The man who discovered the Volkswagen emissions scandal
"I'm just a simple engineer from Michigan," says John German, the man who helped discover the Volkswagen emissions scandal.
Speaking to Wake Up To Money on BBC Radio 5 live, Mr German revealed he had told VW about his findings in May 2014, but the company had failed to fix the problem.
He now thinks cars produced by other brands should be investigated for the emissions-cheating "defeat device" software found in some VWs.
John German is the US co-lead of the International Council on Clean Transportation (ICCT), a not-for-profit organisation dedicated to reducing vehicle emissions.
He told Wake Up To Money the story of how they got started with their investigation.
"There's been a consistent stream of data suggesting that diesel cars in Europe have high NOx (nitrogen oxides and dioxides) emission," he says.
"So we had this bright idea - let's look at US where the emissions standards are more stringent.
We thought the cars there would be clean, and we could take the results to Europe and say, 'hey look, they're clean in the US, why can't you do it in Europe?'"
On 20 September, VW's then chief executive, Martin Winterkorn, issued a public apology, admitting to "breaking the trust" of customers.
But as Mr German explained, his ICCT organisation had been investigating VW since 2013.
To put it simply, Mr German and his team abandoned standard emissions lab tests and instructed researchers to take their cars - a VW Passat and Jetta, and a BMW X5 - out on the roads to simulate ordinary driving conditions.
What they found - with a machine in the cars' boot and probe down the exhaust pipe - was explosive.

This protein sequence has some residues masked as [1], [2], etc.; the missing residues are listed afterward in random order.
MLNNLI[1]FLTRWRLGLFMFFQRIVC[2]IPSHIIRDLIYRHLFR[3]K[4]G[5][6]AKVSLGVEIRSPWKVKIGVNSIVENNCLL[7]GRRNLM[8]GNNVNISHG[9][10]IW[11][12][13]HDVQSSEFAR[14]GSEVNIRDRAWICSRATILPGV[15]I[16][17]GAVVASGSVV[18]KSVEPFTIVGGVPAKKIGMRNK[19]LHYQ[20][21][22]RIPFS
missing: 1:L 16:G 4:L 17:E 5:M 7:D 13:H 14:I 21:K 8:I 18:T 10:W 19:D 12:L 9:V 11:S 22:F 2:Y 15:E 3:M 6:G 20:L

"When [the researchers] first saw it they thought there was something wrong with their equipment," says Mr German.
"We found high - very high - emissions in the real world.
"The Passat had emissions five to 20 times the standard. The Jetta was worse. It was 15-35 times the standard.
"And then when they got to the X5, they were recording very, very low emissions again - so they were like 'OK - it wasn't our equipment'."
The data was clear enough, but Mr German didn't want to pre-judge an enquiry.
"While we suspected it might be a defeat device we never said that, and we turned our data over to the California Air Resources Board (CARB) and Environmental Protection Agency (EPA) and let them do the investigation.
"The words 'defeat device' are not something you ever say unless you're certain."
Mr German finished his report and turned over all his team's data to the EPA in May 2014.
He says he also sent a courtesy copy to Volkswagen.
Then in December 2014, the EPA announced VW was issuing a software fix to solve some vehicles' emissions problems.
Mr German says: "[VW] swore up and down to the agencies that this would fix the problem.
"But CARB went out in May  and tested some of the vehicles with the fix and the emissions were still very high.
"VW tried to offer a lot of other explanations for the high emissions for a very long period of time. It wasn't until September 2015 that they finally admitted to the agencies there was a defeat device."
Mr German resists being drawn when asked what action should be taken against VW. "I'm just a simple engineer from Michigan - I don't get into that," he says.
But he is clear on one thing.
"This is the part that I find to be completely inexplicable. VW had a chance to fix it, and yet they continued to try and hide the fact they had a defeat device."
Having discovered the fault in VW, Mr German now thinks wider questions needs to be asked.
"We do not have any data or information that suggests any other manufacturer also is using a defeat device," he says. "But it absolutely needs to be investigated."